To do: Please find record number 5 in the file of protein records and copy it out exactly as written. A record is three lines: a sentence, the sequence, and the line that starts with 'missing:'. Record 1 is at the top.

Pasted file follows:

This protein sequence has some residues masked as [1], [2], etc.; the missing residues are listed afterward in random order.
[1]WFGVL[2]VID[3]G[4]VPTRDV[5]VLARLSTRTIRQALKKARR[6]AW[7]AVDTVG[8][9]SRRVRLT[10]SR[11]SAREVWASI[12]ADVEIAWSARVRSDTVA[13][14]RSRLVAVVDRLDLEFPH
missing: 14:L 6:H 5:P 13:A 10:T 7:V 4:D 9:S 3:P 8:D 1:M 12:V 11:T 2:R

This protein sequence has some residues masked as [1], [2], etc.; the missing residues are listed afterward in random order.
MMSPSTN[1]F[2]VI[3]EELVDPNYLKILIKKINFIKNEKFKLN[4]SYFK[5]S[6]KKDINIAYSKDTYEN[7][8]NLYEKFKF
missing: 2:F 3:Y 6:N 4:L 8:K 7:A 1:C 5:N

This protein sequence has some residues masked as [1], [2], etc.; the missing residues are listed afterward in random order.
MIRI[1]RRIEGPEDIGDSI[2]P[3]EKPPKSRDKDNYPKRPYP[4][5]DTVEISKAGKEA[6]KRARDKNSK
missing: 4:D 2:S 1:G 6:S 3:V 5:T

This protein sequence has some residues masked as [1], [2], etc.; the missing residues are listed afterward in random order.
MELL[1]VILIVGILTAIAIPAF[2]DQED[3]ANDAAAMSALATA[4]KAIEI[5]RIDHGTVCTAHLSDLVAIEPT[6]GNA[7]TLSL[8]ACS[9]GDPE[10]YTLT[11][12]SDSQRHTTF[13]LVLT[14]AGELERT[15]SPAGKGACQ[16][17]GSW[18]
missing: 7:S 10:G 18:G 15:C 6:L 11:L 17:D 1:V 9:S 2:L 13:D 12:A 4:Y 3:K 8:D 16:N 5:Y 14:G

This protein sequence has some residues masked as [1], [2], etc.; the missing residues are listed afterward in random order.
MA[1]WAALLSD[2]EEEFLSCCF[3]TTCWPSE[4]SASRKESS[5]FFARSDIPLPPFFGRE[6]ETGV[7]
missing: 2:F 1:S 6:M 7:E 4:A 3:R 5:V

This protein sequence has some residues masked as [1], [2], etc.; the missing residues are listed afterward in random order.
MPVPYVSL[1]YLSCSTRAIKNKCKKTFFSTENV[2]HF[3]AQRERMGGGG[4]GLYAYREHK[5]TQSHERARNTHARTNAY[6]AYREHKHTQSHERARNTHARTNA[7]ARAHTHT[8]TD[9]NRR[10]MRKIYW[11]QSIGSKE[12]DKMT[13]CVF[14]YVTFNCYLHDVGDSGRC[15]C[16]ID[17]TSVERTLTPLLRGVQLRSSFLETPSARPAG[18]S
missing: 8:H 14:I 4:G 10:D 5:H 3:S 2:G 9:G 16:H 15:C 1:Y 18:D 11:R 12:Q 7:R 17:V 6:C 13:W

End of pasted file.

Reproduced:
This protein sequence has some residues masked as [1], [2], etc.; the missing residues are listed afterward in random order.
MA[1]WAALLSD[2]EEEFLSCCF[3]TTCWPSE[4]SASRKESS[5]FFARSDIPLPPFFGRE[6]ETGV[7]
missing: 2:F 1:S 6:M 7:E 4:A 3:R 5:V